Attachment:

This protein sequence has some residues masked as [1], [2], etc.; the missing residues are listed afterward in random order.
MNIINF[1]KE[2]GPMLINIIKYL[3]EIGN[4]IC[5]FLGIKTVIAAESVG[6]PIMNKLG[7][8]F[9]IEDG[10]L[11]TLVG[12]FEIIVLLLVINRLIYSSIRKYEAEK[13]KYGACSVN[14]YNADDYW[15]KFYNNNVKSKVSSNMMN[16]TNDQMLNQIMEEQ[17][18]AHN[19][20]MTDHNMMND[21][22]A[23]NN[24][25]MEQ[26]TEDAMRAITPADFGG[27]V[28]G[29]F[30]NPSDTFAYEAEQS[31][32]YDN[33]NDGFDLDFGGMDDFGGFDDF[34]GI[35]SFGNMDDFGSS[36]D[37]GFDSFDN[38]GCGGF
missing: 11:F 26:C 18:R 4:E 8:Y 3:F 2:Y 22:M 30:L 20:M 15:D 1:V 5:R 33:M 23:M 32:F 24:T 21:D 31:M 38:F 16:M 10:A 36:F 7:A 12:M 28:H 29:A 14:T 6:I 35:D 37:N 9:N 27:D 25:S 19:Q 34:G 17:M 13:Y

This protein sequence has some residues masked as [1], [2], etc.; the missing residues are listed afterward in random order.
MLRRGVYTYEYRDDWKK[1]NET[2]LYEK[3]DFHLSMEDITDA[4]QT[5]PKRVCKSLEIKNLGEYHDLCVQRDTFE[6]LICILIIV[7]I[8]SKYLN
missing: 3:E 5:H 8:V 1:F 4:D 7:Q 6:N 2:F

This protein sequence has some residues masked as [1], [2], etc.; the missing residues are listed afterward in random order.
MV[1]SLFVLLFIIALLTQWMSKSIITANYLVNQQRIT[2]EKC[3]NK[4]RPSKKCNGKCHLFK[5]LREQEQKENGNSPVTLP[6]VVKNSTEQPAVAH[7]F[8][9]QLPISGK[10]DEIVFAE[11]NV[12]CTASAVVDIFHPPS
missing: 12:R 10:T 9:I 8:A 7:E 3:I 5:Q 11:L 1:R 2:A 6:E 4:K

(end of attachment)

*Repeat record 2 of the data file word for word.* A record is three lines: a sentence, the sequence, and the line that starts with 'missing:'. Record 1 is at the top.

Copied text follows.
This protein sequence has some residues masked as [1], [2], etc.; the missing residues are listed afterward in random order.
MLRRGVYTYEYRDDWKK[1]NET[2]LYEK[3]DFHLSMEDITDA[4]QT[5]PKRVCKSLEIKNLGEYHDLCVQRDTFE[6]LICILIIV[7]I[8]SKYLN
missing: 3:E 5:H 8:V 1:F 4:D 7:Q 6:N 2:F